There's been much discussion around the efficiencies to be gained from cloud computing – shuttering data centers and streamlining operations – but little talk of the freezing effect this end goal can have on the federal IT workforce. Cloud computing efforts would see stakeholder buy in improve significantly if there was some assurance that personnel would be protected, says one National Oceanic and Atmospheric Administration IT executive.
Interoperability and portability remain largely unaddressed issues among cloud services. And until all cloud computing services can ensure clients' data is portable and interoperable, federal chief information officers need to think about how they can get out of their cloud contracts, said federal executives speaking Jan. 15 at the Federal Cloud Computing Summit in Washington, D.C.
The General Services Administration provided an update on how the Federal Risk and Authorization Management Program is meeting milestones and laid out new deadlines as part of a Dec. 16 press briefing and the release of the program's roadmap.
"There's been some confusion that FedRAMP is GSA, and FedRAMP is the JAB, but really FedRAMP is a program that is governmentwide in nature and has stakeholders across the government," said FedRAMP Director Matt Goodrich. A new plan aims to refocus the program on agency stakeholders and further spread the responsibility for authorizing cloud services.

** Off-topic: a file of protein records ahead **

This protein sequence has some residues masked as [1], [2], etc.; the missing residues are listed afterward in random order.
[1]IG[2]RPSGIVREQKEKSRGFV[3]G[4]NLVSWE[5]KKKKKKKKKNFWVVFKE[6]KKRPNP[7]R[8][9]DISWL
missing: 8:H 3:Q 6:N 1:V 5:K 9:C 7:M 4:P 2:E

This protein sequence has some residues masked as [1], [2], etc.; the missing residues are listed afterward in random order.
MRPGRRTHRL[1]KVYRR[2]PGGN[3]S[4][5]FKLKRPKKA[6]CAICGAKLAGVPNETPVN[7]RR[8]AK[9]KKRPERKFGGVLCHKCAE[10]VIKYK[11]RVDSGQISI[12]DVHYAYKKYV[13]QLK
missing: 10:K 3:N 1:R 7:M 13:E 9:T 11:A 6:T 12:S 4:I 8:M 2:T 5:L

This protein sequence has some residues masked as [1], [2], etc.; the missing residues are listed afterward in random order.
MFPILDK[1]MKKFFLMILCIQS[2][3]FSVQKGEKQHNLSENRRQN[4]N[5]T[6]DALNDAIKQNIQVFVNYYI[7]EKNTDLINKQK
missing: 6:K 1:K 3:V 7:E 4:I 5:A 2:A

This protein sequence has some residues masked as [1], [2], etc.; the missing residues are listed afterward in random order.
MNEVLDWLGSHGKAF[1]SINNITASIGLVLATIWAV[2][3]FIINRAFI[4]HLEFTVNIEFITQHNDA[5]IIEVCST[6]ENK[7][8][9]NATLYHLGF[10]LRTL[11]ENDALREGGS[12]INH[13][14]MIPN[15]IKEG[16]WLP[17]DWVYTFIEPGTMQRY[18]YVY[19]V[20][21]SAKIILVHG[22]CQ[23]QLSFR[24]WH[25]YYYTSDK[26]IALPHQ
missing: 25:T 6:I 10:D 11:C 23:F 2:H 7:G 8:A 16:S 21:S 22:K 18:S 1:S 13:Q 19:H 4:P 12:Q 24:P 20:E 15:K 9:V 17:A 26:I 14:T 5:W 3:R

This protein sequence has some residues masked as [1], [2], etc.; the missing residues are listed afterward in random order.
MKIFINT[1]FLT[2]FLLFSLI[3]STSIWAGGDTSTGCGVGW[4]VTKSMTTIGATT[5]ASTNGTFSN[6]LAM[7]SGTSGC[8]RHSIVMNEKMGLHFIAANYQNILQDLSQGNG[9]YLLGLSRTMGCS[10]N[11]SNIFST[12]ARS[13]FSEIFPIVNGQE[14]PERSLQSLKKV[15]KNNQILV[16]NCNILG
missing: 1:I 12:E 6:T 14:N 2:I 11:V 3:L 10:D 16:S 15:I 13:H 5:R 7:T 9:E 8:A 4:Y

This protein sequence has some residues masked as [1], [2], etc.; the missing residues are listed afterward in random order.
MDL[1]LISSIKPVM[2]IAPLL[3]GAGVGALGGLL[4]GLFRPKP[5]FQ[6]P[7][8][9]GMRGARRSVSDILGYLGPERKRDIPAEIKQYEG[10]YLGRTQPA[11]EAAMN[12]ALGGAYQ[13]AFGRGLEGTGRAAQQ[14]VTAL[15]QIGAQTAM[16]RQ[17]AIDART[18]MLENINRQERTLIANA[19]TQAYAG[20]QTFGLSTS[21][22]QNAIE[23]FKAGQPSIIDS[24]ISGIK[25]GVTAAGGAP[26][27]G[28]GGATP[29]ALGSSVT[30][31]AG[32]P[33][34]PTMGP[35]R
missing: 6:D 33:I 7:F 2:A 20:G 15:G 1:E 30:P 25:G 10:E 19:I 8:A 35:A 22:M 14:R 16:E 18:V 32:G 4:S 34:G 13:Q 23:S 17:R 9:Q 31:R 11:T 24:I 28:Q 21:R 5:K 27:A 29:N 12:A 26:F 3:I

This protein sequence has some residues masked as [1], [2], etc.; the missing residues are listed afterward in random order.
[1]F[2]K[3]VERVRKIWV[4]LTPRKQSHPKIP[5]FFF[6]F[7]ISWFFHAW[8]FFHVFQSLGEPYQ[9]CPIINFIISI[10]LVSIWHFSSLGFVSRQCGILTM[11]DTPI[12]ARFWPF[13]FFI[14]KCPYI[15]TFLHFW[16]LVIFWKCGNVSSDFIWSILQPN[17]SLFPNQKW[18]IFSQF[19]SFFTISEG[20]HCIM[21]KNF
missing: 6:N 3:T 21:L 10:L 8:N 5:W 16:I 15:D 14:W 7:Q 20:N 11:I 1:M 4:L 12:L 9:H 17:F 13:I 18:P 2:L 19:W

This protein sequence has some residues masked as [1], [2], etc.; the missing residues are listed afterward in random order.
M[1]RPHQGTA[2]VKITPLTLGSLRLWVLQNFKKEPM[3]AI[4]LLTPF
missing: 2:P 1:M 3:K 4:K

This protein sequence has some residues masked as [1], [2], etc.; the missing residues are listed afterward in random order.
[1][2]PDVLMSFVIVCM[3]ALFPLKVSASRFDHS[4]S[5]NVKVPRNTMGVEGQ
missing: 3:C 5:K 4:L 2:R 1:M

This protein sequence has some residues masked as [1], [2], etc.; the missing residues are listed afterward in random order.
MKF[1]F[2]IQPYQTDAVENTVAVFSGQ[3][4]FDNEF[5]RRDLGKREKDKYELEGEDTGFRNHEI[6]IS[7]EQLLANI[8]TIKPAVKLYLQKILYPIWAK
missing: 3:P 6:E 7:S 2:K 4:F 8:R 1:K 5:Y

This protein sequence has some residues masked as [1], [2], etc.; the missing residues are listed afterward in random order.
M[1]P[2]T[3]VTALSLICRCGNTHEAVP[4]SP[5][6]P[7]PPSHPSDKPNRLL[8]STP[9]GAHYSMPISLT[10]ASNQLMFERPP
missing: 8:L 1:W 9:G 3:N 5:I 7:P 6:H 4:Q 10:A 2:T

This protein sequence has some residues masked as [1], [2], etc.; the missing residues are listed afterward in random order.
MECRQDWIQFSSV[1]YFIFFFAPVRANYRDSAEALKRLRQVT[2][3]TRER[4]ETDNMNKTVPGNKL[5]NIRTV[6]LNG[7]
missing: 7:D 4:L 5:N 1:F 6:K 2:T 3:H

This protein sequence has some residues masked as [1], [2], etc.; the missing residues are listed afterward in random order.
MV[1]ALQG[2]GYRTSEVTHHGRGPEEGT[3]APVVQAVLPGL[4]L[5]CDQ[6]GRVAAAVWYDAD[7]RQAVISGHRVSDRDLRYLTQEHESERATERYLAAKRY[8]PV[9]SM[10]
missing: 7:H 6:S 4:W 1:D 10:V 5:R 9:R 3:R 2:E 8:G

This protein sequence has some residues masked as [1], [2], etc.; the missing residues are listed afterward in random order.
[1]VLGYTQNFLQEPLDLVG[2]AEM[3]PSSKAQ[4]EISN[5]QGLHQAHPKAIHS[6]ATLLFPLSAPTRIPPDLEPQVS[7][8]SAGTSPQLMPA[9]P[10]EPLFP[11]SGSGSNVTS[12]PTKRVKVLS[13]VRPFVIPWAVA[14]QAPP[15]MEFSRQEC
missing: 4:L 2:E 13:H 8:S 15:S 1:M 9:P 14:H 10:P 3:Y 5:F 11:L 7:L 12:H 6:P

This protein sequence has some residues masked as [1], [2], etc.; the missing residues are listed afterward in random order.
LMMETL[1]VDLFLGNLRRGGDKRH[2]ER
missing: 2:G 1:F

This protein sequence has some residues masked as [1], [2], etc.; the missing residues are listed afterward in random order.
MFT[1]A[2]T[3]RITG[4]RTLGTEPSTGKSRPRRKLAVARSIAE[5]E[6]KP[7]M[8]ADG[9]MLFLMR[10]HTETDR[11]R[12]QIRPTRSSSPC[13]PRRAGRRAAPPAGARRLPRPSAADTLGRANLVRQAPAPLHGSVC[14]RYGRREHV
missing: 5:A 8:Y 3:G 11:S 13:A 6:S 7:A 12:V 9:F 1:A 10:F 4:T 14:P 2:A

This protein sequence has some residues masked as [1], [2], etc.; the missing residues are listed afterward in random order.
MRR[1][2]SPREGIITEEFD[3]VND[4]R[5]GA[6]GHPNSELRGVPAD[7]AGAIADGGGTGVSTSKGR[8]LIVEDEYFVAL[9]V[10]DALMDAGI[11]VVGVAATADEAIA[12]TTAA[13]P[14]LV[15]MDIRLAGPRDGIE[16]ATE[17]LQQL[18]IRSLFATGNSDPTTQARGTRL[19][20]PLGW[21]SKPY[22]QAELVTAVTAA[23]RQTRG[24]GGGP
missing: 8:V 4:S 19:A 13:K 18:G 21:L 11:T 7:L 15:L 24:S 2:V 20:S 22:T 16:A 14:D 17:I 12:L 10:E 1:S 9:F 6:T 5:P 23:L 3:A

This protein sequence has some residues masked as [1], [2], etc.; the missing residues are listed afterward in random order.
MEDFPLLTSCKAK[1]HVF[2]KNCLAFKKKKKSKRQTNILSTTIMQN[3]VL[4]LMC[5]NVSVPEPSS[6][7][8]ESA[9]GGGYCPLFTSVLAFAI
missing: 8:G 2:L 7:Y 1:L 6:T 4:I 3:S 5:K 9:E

Two and a half years in, the Federal Risk and Authorization Management Program, which aims to help agencies and departments more quickly and securely procure cloud services, is being adopted in pockets across the federal government, but not always correctly, say General Services Administration officials during a Dec. 16 press briefing.
The guidance essentially codifies certain actions that have already occurred. For example, in August, Amazon Web Services became the first authorized commercial cloud provider to host sensitive unclassified data for DoD.
Complex, non-standardized cloud computing service level agreements make comparing cloud offerings during procurement and ensuring proper execution once work is underway difficult for federal agencies and departments, said a Homeland Security Department Official.
Two years after the Defense Department released a strategy to implement cloud computing, several elements have still not been completed that could potentially result in lost cost savings, decreased effectiveness and lower security – findings that the department disagreed with, a Dec. 4 audit revealed.
Cloud computing technology is ready for the enterprise, but most agencies are not prepared at a policy level to most efficiently implement it, according to a whitepaper published Oct. 10 by the MITRE Corporation and the Advanced Technology Academic Research Center
A memo to be released next month will allow the military services to handle their own acquisition of cloud computing technology rather than requiring them to work through the Defense Information Systems Agency.